“The doctor of the future will give no medicine, but will interest his patient in the care of the human frame, in diet and in the cause and prevention of disease.”
I recently attended an APTA meeting hosted by Indiana State University in which the speaker, Dr. Howell Tapley, made the case for physical therapists to offer an annual checkup. The Annual PT Checkup is a concept promoted by the APTA and described by the speaker as a means of enabling early detection, fall prevention, and the opportunity to “age gracefully” via preventative wellness and maintenance. Given my long interest in wellness and empowering patients to live longer, healthier, happier lives through improved health literacy, it seemed like a topic that would be worth the 90 minute drive to Terre Haute.
The Annual PT Checkup is similar to an annual check-up (often colloquially referred to as a “physical”) provided by a physician (or PA, or NP). Both types of checkups include a physical examination that checks reflexes, vital signs (blood pressure, heart rate, etc.) and screens for signs of systemic illness (illnesses that affect the entire body, such as diabetes, cancer, or heart disease). However, the Annual PT Checkup also includes goal setting and an examination of physical performance.
Goal setting is nothing new in physical therapy practice. One of the first rules of physical therapy is to never begin an intervention or exercise without knowing why, or what we are trying to accomplish. Whether the patient’s goal is to improve overall health, set a new PR, or spot areas of weakness before they turn into medical issues, the physical therapist kicks off the PT-specific portion of the annual checkup by documenting that goal in a specific, measurable way that directs our examination and recommendations.
Next, the physical performance exam evaluates the wellness factors that physical therapists know best – aerobic capacity, balance, walking speed, flexibility, and functional strength. Each of these performance areas are objectively measured using easy-to-administer and well-researched measures such as the Six Minute Walk Test (6MWT) or the Five Times Sit-to-Stand test (5XSTS). This means that the patient is asked to do normal tasks like walk around or sit down and get up from a chair while the physical therapist times them or otherwise keeps track of how well the patient performs the task. The physical therapist uses the information to help the patient understand if their performance is better, worse, or the same as other people their age, and makes recommendations or provides referrals as needed.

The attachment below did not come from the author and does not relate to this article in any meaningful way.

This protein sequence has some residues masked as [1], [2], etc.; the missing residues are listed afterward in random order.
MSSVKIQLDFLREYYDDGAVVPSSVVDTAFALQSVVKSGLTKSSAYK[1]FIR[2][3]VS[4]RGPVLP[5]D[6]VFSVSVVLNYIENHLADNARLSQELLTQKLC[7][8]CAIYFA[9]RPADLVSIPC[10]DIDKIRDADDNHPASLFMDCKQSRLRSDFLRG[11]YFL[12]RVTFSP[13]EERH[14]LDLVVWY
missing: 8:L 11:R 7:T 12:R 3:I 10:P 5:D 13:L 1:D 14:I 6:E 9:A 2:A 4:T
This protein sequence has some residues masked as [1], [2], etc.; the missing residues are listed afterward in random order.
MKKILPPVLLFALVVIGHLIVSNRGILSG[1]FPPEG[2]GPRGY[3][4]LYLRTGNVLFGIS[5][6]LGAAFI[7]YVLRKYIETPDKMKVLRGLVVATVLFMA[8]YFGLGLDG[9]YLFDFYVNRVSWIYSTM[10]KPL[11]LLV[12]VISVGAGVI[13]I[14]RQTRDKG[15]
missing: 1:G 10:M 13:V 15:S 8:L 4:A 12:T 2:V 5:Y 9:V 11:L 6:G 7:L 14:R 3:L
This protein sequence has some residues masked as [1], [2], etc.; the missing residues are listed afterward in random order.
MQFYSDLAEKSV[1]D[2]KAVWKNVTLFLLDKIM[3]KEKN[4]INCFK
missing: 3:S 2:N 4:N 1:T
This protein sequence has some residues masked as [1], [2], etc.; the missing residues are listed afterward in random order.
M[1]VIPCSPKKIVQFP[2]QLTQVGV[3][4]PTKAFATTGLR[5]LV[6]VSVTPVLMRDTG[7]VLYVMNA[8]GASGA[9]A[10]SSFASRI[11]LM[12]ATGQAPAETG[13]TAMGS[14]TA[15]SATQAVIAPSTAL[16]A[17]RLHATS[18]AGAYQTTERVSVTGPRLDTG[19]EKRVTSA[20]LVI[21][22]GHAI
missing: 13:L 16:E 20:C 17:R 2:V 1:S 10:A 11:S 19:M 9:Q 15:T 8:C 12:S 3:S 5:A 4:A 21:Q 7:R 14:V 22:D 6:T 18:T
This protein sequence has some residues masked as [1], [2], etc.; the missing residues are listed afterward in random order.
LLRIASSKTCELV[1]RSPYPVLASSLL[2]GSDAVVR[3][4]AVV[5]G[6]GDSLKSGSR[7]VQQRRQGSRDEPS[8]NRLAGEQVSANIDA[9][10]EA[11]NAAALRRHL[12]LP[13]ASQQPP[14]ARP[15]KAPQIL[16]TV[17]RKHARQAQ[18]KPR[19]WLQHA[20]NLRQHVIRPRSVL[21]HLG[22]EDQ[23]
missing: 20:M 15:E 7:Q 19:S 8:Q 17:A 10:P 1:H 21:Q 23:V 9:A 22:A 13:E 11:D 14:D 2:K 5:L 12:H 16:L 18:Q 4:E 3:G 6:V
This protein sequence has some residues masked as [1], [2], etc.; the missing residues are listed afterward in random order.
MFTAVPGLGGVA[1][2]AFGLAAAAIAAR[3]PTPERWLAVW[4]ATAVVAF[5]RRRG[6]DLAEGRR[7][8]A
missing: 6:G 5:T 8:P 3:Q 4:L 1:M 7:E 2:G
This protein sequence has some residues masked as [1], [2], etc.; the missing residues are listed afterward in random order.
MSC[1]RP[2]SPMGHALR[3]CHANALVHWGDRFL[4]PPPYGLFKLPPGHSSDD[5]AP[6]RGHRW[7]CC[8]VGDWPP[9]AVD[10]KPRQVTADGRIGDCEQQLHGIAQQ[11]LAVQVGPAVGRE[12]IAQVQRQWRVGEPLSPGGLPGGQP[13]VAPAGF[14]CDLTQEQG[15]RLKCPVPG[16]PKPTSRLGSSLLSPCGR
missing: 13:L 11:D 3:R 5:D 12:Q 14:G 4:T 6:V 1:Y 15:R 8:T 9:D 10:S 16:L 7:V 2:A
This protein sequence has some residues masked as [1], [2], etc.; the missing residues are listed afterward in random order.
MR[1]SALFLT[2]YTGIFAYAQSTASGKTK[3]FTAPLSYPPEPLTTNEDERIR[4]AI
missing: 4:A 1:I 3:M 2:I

Dr. Tapley cited Dr. Jennifer Gamboa of Body Dynamics Inc as being an early champion and primary innovator of the Annual PT Checkup. Though physical therapy is a female-dominated profession (females PTs have long outnumbered male PTs 2:1), men are still the majority of private practice owners and founders. As my sole-provider practice prepares to celebrate it’s first half-birthday (12/17/2019 marks six months for Patient PT!), I couldn’t help but feel pleased and encouraged to know that the Annual Checkup is attributed to a fellow female entrepreneur. Physical therapy continues to gain traction as a safe and cost effective alternative to physician-based primary care, so it is no mystery as to why the Annual Checkup is supported by the APTA as an offering by outpatient and private practice clinics, and Patient PT is on board.
Patient PT now offers the Annual PT Checkup! As the holiday season and a New Year approach, there has never been a better time to give yourself the gift of wellness. If you’re ready to learn how you can move and feel better through the power of patient-centered PT and well-informed self-care, call, text, or email me, Doctor of Physical Therapy Kelly Clark, to make an appointment for your Annual PT Checkup. For just $100 and 90 minutes of your time, you can set yourself up for a healthier and happier 2020.
What else is new at Patient PT? Well, thanks to the generosity of donors and sponsors to Impatience 2019, the Pain Management Assistance Program (Pain MAP) is now available and actively accepting applications from uninsured and economically disadvantaged patients who suffer from persistent pain. To apply or request more information, please email firstname.lastname@example.org. I am thrilled to report that I accepted my first Pain MAP patient in late October.
With Thanksgiving coming up next week, I am incredibly thankful to everyone who helped me to make Impatience 2019 and the first six months at Patient PT a success. I have never known a greater joy than helping patients restore lost movement, understand the power of strengthening as a pain preventative, and see the truth that movement is medicine. Now I do it every working day, even for those that the profit-driven medical industry leaves behind.
As a token of my immeasurable gratitude, I’m giving 10% off e-Gift Cards from Wednesday, 11/27 through Monday, 12/2. Watch Facebook and Instagram (@kelly_clark_dpt) for that sale to go live this week! Plus, all existing clients of Patient PT will receive a promo code via regular mail for an additional 5% off all e-Gift Cards, now through the end of the year.